Big Bell Mine, Death Valley National Park

The Big Bell mine was discovered in 1904 by Johnnie Cyty, a prospector with the nickname of “Johnnie-behind-the-Gun.” He earned this name because he was known to draw his machine pistol on more than one heated occasion. Johnnie optioned out the mine for a small fortune but the operators only worked it on a minor basis. Unfortunately, the mine (and district) were overshadowed by strikes in the nearby Bullfrog district and the rush there was on. By 1907, both the mine and Johnnie had fallen on hard times and were out of money. A year later, late one night in Rhyolite, Johnnie gambled away all of his stock in a twelve hour roulette game to C. E. Jones. Seemingly Johnnie accepted his loss and moved on. (He was involved in a gunfight later that year over another mine where he killed a man but was acquitted.)

Even with new owners, the Bank Panic of 1907 made it very difficult to find any investors for the property. The mine lay idle until the 1930s when another company purchased the mine and built most of the camp and mill. The operation only lasted for a few years and the mine lay idle again.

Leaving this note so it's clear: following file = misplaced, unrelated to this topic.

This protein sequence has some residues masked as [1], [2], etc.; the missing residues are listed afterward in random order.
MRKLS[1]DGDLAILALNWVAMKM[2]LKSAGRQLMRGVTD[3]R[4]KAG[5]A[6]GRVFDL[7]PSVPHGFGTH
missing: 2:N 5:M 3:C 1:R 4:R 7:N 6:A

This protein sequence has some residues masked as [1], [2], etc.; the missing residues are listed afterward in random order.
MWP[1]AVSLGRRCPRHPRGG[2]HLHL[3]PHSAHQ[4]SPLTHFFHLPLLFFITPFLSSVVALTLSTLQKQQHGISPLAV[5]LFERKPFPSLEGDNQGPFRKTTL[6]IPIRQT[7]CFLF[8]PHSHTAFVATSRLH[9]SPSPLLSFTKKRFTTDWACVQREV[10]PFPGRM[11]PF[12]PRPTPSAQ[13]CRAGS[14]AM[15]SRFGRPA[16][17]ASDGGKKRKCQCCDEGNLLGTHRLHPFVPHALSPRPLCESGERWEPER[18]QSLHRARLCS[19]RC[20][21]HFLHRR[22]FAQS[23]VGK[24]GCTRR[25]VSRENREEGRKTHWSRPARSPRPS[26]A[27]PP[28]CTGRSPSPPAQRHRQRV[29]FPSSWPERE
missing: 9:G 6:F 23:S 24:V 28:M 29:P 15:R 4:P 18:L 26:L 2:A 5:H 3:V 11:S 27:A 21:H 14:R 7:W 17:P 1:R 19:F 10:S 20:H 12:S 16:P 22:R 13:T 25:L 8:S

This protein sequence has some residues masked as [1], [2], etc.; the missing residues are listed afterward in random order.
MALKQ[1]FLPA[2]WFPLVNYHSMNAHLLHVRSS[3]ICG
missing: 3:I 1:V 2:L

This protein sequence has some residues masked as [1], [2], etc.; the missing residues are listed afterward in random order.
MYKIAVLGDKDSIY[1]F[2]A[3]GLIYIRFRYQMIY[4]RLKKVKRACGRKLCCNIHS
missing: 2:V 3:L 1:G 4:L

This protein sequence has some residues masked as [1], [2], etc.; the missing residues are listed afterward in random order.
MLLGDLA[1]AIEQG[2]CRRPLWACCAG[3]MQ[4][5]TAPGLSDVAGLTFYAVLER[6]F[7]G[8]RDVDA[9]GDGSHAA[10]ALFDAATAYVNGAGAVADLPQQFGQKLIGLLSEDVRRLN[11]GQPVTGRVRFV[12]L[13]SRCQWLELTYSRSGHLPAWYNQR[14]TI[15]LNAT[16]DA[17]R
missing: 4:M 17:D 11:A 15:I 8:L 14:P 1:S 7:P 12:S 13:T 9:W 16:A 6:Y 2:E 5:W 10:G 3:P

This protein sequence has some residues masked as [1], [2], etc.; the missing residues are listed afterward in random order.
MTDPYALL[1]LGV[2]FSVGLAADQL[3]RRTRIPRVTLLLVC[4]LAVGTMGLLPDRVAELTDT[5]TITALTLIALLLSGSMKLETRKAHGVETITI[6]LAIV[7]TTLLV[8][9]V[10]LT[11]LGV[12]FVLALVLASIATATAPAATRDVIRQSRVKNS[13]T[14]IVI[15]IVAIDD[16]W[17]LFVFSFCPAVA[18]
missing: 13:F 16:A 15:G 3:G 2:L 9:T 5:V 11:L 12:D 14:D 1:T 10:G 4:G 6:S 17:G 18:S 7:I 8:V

Getting to this old mine site is half the fun. There are two trails, but I recommend the steep trail down from the top of the cliff. Take plenty of water in the summer time. There are no trees and it is hot even at this elevation. Check conditions with the visitor center before you attempt this hike.

As always, leave everything you find and only take pictures. Besides the fact that this is illegal to remove anything from a National Park. Leave everything as it is for others to discover.

For more information on the mine and a hiking guide, check out: Michel Digonnet’s “Hiking Death Valley: A Guide to Its Natural Wonders and Mining Past”.

Currently, access to the Big Bell is closed. Check the NPS website for when it will be re-opened.



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